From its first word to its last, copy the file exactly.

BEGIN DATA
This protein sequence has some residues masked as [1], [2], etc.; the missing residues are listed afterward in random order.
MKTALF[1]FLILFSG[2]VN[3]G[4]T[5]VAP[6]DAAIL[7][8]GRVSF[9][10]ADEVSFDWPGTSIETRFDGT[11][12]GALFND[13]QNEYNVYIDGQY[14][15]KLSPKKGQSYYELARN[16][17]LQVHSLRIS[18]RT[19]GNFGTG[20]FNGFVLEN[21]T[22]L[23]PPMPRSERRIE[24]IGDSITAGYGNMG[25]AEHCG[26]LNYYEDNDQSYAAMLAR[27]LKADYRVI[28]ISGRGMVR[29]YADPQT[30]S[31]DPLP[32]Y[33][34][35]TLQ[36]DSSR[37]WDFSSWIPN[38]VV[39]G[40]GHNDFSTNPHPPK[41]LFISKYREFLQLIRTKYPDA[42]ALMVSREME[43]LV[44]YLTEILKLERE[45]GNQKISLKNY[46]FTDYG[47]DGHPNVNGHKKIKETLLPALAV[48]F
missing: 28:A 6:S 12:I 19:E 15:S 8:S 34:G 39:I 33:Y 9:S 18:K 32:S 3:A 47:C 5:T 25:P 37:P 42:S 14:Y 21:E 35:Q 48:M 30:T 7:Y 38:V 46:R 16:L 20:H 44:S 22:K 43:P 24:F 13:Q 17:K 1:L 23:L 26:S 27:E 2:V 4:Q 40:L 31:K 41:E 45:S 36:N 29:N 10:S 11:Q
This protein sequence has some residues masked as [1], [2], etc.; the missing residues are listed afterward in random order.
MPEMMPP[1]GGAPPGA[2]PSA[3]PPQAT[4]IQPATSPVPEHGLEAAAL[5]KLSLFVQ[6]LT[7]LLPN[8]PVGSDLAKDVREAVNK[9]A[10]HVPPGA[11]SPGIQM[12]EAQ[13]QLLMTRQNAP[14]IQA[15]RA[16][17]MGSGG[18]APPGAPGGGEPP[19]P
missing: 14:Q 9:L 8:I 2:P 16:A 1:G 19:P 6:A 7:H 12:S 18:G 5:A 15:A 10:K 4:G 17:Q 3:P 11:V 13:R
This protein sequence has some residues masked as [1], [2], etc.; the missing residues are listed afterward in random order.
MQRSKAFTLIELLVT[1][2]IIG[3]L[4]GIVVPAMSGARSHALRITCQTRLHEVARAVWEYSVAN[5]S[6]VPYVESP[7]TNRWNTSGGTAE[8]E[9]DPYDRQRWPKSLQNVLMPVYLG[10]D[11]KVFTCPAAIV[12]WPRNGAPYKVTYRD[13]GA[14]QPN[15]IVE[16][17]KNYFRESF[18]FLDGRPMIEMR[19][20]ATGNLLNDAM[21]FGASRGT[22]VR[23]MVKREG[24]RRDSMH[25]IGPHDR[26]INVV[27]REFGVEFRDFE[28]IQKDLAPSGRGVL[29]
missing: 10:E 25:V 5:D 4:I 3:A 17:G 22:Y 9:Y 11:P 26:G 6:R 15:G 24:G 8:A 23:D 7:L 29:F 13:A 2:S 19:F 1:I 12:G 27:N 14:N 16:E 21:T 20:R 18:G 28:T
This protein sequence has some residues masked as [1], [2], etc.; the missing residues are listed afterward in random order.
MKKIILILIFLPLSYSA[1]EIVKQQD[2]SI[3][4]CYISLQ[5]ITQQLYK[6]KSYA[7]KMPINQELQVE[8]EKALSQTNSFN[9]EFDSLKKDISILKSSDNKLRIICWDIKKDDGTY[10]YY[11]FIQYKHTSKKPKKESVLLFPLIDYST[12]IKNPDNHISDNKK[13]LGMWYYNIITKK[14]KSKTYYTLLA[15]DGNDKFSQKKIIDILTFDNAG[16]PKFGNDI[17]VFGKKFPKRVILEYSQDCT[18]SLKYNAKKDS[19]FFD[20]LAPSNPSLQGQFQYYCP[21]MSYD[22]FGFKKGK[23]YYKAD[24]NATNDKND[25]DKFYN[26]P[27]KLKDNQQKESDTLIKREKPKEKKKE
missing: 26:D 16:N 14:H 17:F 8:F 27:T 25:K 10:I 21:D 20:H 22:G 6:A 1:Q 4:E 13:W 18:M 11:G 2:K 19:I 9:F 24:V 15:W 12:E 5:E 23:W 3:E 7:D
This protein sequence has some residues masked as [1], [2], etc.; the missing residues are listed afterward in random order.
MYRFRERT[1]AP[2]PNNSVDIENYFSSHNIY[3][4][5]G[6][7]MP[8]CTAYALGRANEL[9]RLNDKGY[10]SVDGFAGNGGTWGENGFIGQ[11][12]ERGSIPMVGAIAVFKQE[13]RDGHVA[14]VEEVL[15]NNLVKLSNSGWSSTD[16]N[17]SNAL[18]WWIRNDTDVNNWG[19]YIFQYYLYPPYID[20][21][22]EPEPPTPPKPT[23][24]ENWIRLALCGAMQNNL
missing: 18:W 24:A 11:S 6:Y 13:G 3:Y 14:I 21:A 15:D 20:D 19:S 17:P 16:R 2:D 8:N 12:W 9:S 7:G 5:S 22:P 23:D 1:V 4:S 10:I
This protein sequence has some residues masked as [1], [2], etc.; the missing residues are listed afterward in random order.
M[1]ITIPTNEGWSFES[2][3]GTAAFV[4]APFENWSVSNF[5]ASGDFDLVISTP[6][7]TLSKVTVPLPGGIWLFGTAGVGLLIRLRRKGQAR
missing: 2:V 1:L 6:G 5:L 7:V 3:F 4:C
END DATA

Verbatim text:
This protein sequence has some residues masked as [1], [2], etc.; the missing residues are listed afterward in random order.
MKTALF[1]FLILFSG[2]VN[3]G[4]T[5]VAP[6]DAAIL[7][8]GRVSF[9][10]ADEVSFDWPGTSIETRFDGT[11][12]GALFND[13]QNEYNVYIDGQY[14][15]KLSPKKGQSYYELARN[16][17]LQVHSLRIS[18]RT[19]GNFGTG[20]FNGFVLEN[21]T[22]L[23]PPMPRSERRIE[24]IGDSITAGYGNMG[25]AEHCG[26]LNYYEDNDQSYAAMLAR[27]LKADYRVI[28]ISGRGMVR[29]YADPQT[30]S[31]DPLP[32]Y[33][34][35]TLQ[36]DSSR[37]WDFSSWIPN[38]VV[39]G[40]GHNDFSTNPHPPK[41]LFISKYREFLQLIRTKYPDA[42]ALMVSREME[43]LV[44]YLTEILKLERE[45]GNQKISLKNY[46]FTDYG[47]DGHPNVNGHKKIKETLLPALAV[48]F
missing: 28:A 6:S 12:I 19:E 15:S 8:S 34:G 39:I 33:Y 9:S 18:K 32:S 3:A 47:C 5:T 25:P 37:P 42:S 14:Y 21:E 35:Q 48:M 30:T 7:Y 38:V 46:R 16:L 20:H 44:S 22:K 43:P 24:F 13:Q 17:K 1:L 23:L 26:S 27:E 2:V 4:Q 40:L 31:K 41:E 45:S 36:N 29:N 10:S 11:Q
This protein sequence has some residues masked as [1], [2], etc.; the missing residues are listed afterward in random order.
MPEMMPP[1]GGAPPGA[2]PSA[3]PPQAT[4]IQPATSPVPEHGLEAAAL[5]KLSLFVQ[6]LT[7]LLPN[8]PVGSDLAKDVREAVNK[9]A[10]HVPPGA[11]SPGIQM[12]EAQ[13]QLLMTRQNAP[14]IQA[15]RA[16][17]MGSGG[18]APPGAPGGGEPP[19]P
missing: 14:Q 9:L 8:I 2:P 16:A 1:G 19:P 6:A 7:H 12:S 18:G 5:A 15:A 10:K 4:G 17:Q 3:P 11:V 13:R
This protein sequence has some residues masked as [1], [2], etc.; the missing residues are listed afterward in random order.
MQRSKAFTLIELLVT[1][2]IIG[3]L[4]GIVVPAMSGARSHALRITCQTRLHEVARAVWEYSVAN[5]S[6]VPYVESP[7]TNRWNTSGGTAE[8]E[9]DPYDRQRWPKSLQNVLMPVYLG[10]D[11]KVFTCPAAIV[12]WPRNGAPYKVTYRD[13]GA[14]QPN[15]IVE[16][17]KNYFRESF[18]FLDGRPMIEMR[19][20]ATGNLLNDAM[21]FGASRGT[22]VR[23]MVKREG[24]RRDSMH[25]IGPHDR[26]INVV[27]REFGVEFRDFE[28]IQKDLAPSGRGVL[29]
missing: 10:E 25:V 5:D 4:I 3:A 17:G 22:Y 9:Y 11:P 26:G 6:R 15:G 24:G 8:A 23:D 7:L 29:F 13:A 2:S 19:F 1:I 12:G 27:N 14:N 16:E 21:T 20:R 18:G 28:T
This protein sequence has some residues masked as [1], [2], etc.; the missing residues are listed afterward in random order.
MKKIILILIFLPLSYSA[1]EIVKQQD[2]SI[3][4]CYISLQ[5]ITQQLYK[6]KSYA[7]KMPINQELQVE[8]EKALSQTNSFN[9]EFDSLKKDISILKSSDNKLRIICWDIKKDDGTY[10]YY[11]FIQYKHTSKKPKKESVLLFPLIDYST[12]IKNPDNHISDNKK[13]LGMWYYNIITKK[14]KSKTYYTLLA[15]DGNDKFSQKKIIDILTFDNAG[16]PKFGNDI[17]VFGKKFPKRVILEYSQDCT[18]SLKYNAKKDS[19]FFD[20]LAPSNPSLQGQFQYYCP[21]MSYD[22]FGFKKGK[23]YYKAD[24]NATNDKND[25]DKFYN[26]P[27]KLKDNQQKESDTLIKREKPKEKKKE
missing: 26:D 16:N 14:H 17:F 8:F 27:T 25:K 10:I 21:D 20:H 22:G 6:A 1:Q 4:E 13:W 18:M 11:G 2:K 19:I 9:F 24:V 15:W 12:E 5:E 23:W 3:E 7:D
This protein sequence has some residues masked as [1], [2], etc.; the missing residues are listed afterward in random order.
MYRFRERT[1]AP[2]PNNSVDIENYFSSHNIY[3][4][5]G[6][7]MP[8]CTAYALGRANEL[9]RLNDKGY[10]SVDGFAGNGGTWGENGFIGQ[11][12]ERGSIPMVGAIAVFKQE[13]RDGHVA[14]VEEVL[15]NNLVKLSNSGWSSTD[16]N[17]SNAL[18]WWIRNDTDVNNWG[19]YIFQYYLYPPYID[20][21][22]EPEPPTPPKPT[23][24]ENWIRLALCGAMQNNL
missing: 18:W 24:A 11:S 6:Y 13:G 3:Y 14:I 21:A 15:D 20:D 19:S 17:P 16:R 2:D 8:N 12:W 9:S 7:G 5:S 22:P 23:D 1:V 4:S 10:I
This protein sequence has some residues masked as [1], [2], etc.; the missing residues are listed afterward in random order.
M[1]ITIPTNEGWSFES[2][3]GTAAFV[4]APFENWSVSNF[5]ASGDFDLVISTP[6][7]TLSKVTVPLPGGIWLFGTAGVGLLIRLRRKGQAR
missing: 2:V 1:L 6:G 5:L 7:V 3:F 4:C